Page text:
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How does California punish those who engage in elder abuse?

On Behalf of | May 6, 2021 | Elder Abuse |

In a best-case scenario, you have successfully protected your senior family member from all forms of elder abuse. If the worst has already happened and your loved one suffered abuse at the hands of a caregiver or family member, you need to know what happens next.

Seniors with limited abilities are vulnerable to elder abuse. They may suffer physical mistreatment, psychological abuse or financial exploitation. If they are isolated from family and friends, they are even more vulnerable. According to an excerpt from the book “Elder Mistreatment: Abuse, Neglect, and Exploitation in an Aging America,” isolation may play a role in financial exploitation.

How does the state punish offenders?

The state of California offers special protections and considerations for elders with limited abilities. Three examples of limited abilities include:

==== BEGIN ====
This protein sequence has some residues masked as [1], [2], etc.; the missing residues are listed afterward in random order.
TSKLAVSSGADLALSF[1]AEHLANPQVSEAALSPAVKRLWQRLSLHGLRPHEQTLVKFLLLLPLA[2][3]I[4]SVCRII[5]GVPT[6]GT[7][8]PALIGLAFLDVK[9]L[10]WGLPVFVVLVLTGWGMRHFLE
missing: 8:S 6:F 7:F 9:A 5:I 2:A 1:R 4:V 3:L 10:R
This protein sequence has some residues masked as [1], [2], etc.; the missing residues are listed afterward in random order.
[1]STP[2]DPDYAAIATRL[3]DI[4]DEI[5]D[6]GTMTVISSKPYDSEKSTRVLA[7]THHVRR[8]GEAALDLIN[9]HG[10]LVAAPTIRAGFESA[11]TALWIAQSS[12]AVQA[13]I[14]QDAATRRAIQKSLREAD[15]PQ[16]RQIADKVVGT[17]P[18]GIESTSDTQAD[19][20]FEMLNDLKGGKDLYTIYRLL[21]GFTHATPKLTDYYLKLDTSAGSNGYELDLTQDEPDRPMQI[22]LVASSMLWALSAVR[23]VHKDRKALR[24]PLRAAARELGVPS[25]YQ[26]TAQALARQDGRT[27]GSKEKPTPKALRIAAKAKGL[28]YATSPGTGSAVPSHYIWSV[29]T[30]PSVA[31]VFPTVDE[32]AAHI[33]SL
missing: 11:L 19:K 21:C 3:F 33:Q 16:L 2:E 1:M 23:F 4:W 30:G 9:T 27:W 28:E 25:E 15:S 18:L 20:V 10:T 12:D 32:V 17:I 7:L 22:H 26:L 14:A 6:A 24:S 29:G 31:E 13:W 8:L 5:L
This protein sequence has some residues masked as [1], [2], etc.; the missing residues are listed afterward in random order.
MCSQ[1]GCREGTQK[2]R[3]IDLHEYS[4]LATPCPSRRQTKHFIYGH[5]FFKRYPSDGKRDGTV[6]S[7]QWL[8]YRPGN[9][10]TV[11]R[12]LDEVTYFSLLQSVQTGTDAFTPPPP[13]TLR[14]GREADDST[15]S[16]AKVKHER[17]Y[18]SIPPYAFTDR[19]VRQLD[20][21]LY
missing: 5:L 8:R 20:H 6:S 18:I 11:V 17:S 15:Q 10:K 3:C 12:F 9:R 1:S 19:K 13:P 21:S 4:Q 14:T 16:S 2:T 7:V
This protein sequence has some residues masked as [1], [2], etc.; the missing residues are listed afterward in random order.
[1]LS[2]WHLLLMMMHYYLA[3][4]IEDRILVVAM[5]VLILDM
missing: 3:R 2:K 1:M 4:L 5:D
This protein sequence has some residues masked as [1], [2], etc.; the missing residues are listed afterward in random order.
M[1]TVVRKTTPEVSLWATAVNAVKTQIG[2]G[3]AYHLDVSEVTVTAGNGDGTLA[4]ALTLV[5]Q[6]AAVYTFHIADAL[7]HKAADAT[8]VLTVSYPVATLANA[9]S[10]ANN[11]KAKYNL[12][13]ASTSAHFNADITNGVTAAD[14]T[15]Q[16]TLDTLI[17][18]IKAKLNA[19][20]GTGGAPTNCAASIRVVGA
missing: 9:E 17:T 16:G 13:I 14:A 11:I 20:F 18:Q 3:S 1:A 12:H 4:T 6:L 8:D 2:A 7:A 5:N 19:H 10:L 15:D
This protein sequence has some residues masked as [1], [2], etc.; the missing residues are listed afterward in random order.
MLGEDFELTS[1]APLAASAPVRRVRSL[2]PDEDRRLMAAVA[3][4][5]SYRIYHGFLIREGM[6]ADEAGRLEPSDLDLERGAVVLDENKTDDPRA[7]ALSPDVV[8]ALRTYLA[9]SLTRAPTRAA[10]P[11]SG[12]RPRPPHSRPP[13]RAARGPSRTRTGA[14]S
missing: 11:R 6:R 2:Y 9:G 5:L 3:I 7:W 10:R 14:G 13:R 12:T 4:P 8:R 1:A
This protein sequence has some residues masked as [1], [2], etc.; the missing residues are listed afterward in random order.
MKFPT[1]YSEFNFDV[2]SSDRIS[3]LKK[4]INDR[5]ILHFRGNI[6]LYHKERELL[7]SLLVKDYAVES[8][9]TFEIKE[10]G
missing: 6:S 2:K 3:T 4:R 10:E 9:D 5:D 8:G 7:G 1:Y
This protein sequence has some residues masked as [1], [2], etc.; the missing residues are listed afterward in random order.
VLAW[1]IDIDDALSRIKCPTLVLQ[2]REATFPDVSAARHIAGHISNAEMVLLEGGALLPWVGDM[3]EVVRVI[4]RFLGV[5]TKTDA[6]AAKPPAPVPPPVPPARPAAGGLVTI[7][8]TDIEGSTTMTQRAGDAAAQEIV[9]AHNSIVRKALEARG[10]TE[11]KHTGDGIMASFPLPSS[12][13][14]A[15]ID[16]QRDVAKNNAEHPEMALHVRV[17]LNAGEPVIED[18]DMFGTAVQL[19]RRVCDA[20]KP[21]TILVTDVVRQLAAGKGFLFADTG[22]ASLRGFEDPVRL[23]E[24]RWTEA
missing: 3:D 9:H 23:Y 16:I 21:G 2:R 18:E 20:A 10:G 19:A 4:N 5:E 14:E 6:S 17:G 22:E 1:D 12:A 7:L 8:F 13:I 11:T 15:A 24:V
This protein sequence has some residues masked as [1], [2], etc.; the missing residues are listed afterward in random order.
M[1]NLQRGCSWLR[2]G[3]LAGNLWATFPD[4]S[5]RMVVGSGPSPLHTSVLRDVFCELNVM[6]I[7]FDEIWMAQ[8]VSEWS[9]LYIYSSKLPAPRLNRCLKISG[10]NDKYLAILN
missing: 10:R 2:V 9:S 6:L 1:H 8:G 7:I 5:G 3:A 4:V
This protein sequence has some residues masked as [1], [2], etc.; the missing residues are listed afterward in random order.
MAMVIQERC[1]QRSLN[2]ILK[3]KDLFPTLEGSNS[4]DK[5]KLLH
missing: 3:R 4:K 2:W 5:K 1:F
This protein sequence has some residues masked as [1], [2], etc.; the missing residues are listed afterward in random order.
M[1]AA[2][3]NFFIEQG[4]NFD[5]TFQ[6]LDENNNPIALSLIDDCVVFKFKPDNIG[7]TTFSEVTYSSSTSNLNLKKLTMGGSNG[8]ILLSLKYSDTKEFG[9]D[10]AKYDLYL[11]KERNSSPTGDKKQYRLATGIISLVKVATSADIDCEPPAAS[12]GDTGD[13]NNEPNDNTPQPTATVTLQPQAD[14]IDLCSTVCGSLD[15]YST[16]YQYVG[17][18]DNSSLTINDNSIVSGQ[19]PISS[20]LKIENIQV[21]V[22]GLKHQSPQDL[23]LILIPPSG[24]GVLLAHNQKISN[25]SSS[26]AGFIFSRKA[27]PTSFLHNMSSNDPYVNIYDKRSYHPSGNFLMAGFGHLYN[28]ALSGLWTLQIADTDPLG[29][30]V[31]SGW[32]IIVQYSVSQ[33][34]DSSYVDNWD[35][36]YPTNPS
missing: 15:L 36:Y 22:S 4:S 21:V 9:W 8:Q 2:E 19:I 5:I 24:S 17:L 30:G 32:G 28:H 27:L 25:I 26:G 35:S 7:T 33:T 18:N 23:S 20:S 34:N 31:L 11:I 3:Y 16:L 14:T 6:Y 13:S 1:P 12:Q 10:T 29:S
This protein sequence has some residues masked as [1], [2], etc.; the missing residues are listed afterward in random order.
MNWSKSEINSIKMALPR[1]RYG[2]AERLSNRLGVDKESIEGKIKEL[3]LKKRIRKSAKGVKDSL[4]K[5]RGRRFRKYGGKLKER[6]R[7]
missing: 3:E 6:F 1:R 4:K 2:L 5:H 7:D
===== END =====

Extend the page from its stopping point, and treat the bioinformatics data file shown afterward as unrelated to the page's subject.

1. Unable to care for themselves
  2. Unable to protect their rights
  3. Unable to engage in “normal” daily activities

Under state penal code section 368, those caught abusing elders must pay a $6,000 fine and serve one or more years behind bars. The state may increase these penalties if the abuse was egregious, caused great bodily harm or resulted in death. These penalties may also increase according to the victim’s age at the time of the abuse.

The state will likely impose harsh consequences upon the one that harmed your loved one. However, a civil action guided by an experienced lawyer can help you acquire the funds to find your elder a safe and enriching residential environment.

Acquiring justice for your harmed loved one begins with identifying the problem. Once elder abuse is confirmed, please consider speaking with a legal professional about your senior. Taking this step ensures that your loved one has an advocate whose sole mission is to fight for and preserve your elder’s rights.

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